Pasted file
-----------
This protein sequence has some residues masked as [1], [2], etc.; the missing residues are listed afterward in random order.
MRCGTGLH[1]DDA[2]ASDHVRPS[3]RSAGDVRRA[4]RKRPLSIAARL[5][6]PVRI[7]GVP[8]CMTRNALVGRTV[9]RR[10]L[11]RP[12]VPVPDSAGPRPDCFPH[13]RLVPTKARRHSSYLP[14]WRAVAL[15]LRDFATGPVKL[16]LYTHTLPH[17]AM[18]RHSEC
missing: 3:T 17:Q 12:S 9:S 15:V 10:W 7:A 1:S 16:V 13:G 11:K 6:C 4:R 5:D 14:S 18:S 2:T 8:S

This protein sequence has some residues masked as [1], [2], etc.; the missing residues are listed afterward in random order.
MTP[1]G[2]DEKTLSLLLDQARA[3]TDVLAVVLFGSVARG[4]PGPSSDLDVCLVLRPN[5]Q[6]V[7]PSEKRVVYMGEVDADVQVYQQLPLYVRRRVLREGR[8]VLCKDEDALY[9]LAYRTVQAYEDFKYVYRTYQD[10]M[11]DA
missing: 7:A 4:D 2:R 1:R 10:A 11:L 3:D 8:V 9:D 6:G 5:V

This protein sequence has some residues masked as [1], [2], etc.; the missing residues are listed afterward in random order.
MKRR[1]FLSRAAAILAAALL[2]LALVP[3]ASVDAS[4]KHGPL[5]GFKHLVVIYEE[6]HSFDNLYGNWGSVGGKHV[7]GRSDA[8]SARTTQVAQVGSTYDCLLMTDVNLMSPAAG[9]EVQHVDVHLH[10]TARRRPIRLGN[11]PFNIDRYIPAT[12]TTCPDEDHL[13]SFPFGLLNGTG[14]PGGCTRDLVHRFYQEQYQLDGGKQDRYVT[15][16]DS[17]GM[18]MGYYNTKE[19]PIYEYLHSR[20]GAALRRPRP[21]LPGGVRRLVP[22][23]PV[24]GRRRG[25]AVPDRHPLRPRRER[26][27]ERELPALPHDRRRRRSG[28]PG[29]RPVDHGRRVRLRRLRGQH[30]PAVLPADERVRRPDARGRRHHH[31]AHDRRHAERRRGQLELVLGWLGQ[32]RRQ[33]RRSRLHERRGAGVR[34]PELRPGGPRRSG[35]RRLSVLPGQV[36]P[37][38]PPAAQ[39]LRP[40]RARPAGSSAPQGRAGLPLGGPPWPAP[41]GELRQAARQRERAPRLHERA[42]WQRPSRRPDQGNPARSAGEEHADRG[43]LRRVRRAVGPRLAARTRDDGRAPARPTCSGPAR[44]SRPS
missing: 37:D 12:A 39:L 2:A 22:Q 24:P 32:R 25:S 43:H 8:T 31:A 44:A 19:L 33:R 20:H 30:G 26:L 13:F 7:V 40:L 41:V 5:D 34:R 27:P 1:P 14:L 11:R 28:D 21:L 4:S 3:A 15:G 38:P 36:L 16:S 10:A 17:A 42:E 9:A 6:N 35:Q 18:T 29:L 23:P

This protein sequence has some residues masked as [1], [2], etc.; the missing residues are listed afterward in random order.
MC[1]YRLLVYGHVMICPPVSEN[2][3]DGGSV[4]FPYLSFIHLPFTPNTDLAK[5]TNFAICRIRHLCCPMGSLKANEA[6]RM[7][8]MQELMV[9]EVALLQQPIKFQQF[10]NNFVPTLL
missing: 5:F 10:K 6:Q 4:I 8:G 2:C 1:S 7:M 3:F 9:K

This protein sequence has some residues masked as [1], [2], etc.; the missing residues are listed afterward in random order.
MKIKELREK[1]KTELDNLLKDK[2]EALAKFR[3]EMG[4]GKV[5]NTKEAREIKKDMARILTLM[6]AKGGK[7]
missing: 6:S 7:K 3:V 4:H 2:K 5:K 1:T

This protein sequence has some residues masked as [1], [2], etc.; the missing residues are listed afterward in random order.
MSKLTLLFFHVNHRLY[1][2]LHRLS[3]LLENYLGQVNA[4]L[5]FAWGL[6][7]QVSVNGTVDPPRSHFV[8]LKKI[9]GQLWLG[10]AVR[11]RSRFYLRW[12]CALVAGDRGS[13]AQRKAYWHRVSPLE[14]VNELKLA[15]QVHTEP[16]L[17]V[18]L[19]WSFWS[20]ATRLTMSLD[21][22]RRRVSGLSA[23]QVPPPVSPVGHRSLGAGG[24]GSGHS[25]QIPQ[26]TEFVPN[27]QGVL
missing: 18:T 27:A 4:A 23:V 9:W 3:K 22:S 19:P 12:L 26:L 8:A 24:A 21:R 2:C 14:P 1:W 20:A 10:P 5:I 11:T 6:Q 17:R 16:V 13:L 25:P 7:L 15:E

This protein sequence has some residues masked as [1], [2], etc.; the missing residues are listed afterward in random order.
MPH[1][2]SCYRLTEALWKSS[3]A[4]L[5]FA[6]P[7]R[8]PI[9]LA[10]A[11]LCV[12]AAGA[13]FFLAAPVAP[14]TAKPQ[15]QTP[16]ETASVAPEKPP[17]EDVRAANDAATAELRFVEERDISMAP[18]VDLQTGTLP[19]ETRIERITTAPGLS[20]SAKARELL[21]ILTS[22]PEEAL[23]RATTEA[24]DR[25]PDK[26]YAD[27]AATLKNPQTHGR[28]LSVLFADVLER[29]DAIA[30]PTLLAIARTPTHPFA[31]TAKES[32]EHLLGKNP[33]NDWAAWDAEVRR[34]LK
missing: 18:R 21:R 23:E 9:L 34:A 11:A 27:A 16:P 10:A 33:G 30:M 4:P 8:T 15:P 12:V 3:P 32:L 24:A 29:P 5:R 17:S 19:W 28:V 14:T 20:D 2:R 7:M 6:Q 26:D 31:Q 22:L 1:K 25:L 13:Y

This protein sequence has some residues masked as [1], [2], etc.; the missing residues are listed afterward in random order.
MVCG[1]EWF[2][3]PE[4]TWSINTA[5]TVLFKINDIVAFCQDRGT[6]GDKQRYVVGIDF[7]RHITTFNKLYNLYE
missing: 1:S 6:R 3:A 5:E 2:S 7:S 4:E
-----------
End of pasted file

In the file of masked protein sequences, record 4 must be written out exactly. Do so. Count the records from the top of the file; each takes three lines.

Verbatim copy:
This protein sequence has some residues masked as [1], [2], etc.; the missing residues are listed afterward in random order.
MC[1]YRLLVYGHVMICPPVSEN[2][3]DGGSV[4]FPYLSFIHLPFTPNTDLAK[5]TNFAICRIRHLCCPMGSLKANEA[6]RM[7][8]MQELMV[9]EVALLQQPIKFQQF[10]NNFVPTLL
missing: 5:F 10:K 6:Q 4:I 8:G 2:C 1:S 7:M 3:F 9:K